Tag Archives: Family of the Year

Family of the Year with Forget, Forget

Sunday, April 7, 2013

Port City Music Hall, Portland, Maine

I got a message from my friend McKay inviting me to come see his Portland-based band Forget, Forget open for Family of the Year at Port City Music Hall. I really like Family of the Year’s 2012 album, Loma Vista, so I actually already had a ticket. I emailed the band’s publicist to see if I could use my swanky new camera at the show, and she responded immediately with a yes. So then I had two tickets—well, a ticket and a press pass. And then I won two tickets from 98.9WCLZ that I’d signed up for weeks earlier. Oops. One girl. Four tickets. I took a friend and tried (unsuccessfully) to find a taker for the extras. I failed. I hope it doesn’t affect my concert karma. Fingers crossed.

I made my way to Portland at 7:30 after a long day of driving for my dear friend Melissa’s ordination service. There was a small crowd when I arrived that essentially filled the VIP section at Port City Music Hall. James and I grabbed a table in the front near the stage so we’d have a good view for the show. McKay came out to chat for a bit before Forget, Forget’s set. I’d just read a revealing and helpful article about the band in the Bangor Daily News that they’d posted on their Facebook page. Apparently, songwriter and band leader Tyler DeVos works with people with mental illness and writes down the things those folks say. The band’s songs are filled with collections of the seemingly random and sometimes disturbing phrases. The background information really helped me appreciate what they’re saying.

Tyler is joined by six band mates that together make a powerful sound—McKay Belk (guitar/banjo), John Nels Blanchette (guitar), Aaron LaChance (drums), Patia Maule (violin/keys), Dominic Grosso (bass), and Johanna Sorrell (cello). Yes, that’s a lot of strings. Sometimes I couldn’t hear all of the parts during their set, but I heartily enjoyed their music anyhow. They are a cohesive unit with great harmonies and I found them captivating.

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I would love to sit down with Forget, Forget’s lyrics, and hope to do so later in the summer when their album is released. Stay tuned for their Kickstarter campaign to raise funds to get their first album out. Tyler’s job must be really interesting, because the lyrics are fascinating—“I’m married to Avril Lavigne, Cher, and Olivia Newton-John/I’m scared one day they will realize/I’ve been keeping multiple wives.” Everyone in the band sang these lyrics in a lovely round—“The sound is loud/The wild people rejoice/Don’t remember/Never remember/Forget/Forget/Forget/Forget/Forget.” And finally (and quite poignantly), “Do you love me/the way I was loved/the way I was loved/before I got sick.” I am already looking forward to seeing Forget, Forget again. They were a great surprise.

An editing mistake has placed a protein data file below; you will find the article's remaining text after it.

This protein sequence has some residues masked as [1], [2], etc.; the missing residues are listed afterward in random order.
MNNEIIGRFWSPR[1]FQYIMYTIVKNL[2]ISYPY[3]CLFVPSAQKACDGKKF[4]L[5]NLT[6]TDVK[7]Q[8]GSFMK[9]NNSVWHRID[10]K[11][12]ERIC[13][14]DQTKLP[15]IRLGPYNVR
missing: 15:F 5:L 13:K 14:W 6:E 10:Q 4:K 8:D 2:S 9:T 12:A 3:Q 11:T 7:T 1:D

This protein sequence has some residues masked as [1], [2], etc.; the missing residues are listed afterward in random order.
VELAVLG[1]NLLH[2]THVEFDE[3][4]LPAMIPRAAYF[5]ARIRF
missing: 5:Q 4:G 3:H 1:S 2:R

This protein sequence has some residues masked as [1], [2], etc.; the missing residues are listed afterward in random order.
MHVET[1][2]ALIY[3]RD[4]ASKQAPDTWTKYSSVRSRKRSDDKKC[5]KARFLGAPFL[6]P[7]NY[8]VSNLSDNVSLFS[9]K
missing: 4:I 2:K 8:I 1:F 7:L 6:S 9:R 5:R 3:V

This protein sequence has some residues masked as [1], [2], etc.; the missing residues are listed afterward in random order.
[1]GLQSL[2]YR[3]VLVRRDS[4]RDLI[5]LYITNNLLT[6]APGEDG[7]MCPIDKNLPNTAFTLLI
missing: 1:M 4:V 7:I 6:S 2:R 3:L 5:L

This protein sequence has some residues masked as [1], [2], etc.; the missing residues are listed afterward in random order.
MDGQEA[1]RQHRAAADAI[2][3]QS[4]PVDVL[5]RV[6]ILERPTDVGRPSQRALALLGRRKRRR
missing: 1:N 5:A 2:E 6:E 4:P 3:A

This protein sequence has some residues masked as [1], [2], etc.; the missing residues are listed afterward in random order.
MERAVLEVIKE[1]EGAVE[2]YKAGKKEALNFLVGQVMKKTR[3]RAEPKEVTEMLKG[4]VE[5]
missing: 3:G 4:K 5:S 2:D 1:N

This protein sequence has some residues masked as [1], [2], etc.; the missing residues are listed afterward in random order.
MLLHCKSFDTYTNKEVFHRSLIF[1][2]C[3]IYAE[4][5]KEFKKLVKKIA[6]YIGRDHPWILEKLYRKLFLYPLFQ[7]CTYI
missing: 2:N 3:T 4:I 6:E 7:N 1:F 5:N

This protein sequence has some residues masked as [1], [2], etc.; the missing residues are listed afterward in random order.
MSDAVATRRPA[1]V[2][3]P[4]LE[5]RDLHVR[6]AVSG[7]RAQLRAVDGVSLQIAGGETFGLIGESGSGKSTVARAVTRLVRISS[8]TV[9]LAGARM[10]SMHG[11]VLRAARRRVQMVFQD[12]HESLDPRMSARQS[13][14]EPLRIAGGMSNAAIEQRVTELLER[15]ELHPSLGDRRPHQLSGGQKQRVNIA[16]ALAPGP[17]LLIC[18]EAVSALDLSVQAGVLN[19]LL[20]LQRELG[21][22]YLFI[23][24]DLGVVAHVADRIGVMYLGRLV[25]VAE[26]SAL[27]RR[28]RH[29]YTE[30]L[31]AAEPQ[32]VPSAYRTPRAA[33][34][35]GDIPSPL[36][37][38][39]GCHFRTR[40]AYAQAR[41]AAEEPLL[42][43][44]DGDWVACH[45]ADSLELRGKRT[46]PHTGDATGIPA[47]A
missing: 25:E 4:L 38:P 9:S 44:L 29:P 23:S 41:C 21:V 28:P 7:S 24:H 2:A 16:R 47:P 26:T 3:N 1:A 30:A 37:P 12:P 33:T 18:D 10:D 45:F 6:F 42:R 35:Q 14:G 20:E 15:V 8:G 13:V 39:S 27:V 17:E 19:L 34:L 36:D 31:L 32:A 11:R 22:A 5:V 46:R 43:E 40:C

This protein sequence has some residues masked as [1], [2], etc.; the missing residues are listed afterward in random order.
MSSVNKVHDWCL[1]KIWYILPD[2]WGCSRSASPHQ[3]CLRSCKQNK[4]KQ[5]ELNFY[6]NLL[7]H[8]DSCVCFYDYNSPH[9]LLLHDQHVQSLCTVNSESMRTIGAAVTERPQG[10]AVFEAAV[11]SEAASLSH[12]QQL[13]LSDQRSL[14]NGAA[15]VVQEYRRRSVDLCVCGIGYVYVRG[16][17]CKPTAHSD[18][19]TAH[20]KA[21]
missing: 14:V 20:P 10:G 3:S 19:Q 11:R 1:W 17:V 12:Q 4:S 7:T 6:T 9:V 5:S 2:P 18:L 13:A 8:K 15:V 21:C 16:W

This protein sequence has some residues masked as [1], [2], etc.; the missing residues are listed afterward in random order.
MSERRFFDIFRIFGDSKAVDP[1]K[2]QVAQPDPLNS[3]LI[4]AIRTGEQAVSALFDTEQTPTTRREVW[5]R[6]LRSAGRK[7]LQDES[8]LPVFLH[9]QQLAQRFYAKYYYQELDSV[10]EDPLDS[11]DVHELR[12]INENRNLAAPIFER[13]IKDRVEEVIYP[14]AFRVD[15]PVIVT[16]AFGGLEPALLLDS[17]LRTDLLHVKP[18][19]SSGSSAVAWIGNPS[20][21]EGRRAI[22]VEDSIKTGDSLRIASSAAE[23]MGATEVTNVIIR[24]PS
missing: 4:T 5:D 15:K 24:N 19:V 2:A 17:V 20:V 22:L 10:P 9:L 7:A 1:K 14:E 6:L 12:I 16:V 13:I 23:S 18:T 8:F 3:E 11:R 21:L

I was underwhelmed with Family of the Year’s live show. I really like their upbeat, harmonic pop music. Their harmonies are great and they are so tight as a unit that they occasionally sound like one voice. I love good banter, though, and to feel like I’m part of a concert experience. The band seemed quite comfortable during their songs, but they were stiff in between and relied on talking to each other instead of actively involving the small, but attentive crowd in the show.

Lead singer and guitarist Joe Keefe sounded great. His brother Sebastian kept the beat going strong on drums and tambourine. James Bucky on guitar looked a lot like Paul Simon and kept a low profile. Alex Walker on bass was having an awesome time and bounced around and smiled a ton and was a pleasure to watch. I found keyboardist Christina Schroeter very distracting because she gesticulated like a rapper and even did some fist pumping. She reminded me a lot of Gwen Stefani, so seemed a little out of place at an indie pop show. She was kind to the crowd when it came to talking about their album, though. Christina told us that they’d love for us to leave with their album, so they were available as “pay what you can.” She said that the most important thing is that we left with the music. I liked that.

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I liked every song Family of the Year played. You may have heard “Chugjug” a couple of years ago in an Advil commercial. 98.9 WCLZ (who promoted the show) is playing “Hero” regularly and it’s so good. I really liked “Buried” (which reminds me so much of Good Old War, who I love), “St. Croix,” “Living on Love,” and “Diversity.” They covered Richard and Linda Thompson’s “I Want to See the Bright Lights Tonight.” I’m not sure what the last song of their set was, but they gave it their all and really rocked out.

Family of the Year left the stage and everyone clapped kindly for an encore, even though we were a small Sunday night crowd. I was really surprised that the band didn’t come back out for an encore. That rarely happens these days. In the rare instances when I’ve seen bands not do an encore, they’ve always said as much before leaving the stage. It was a little strange. In the end, I still quite like Family of the Year’s music, but their live show was not inspired. We all have off nights, so I’m willing to give them another shot. Have other people seen Family of the Year and loved their live show? Let us know! I’d be happy to be wrong about them.




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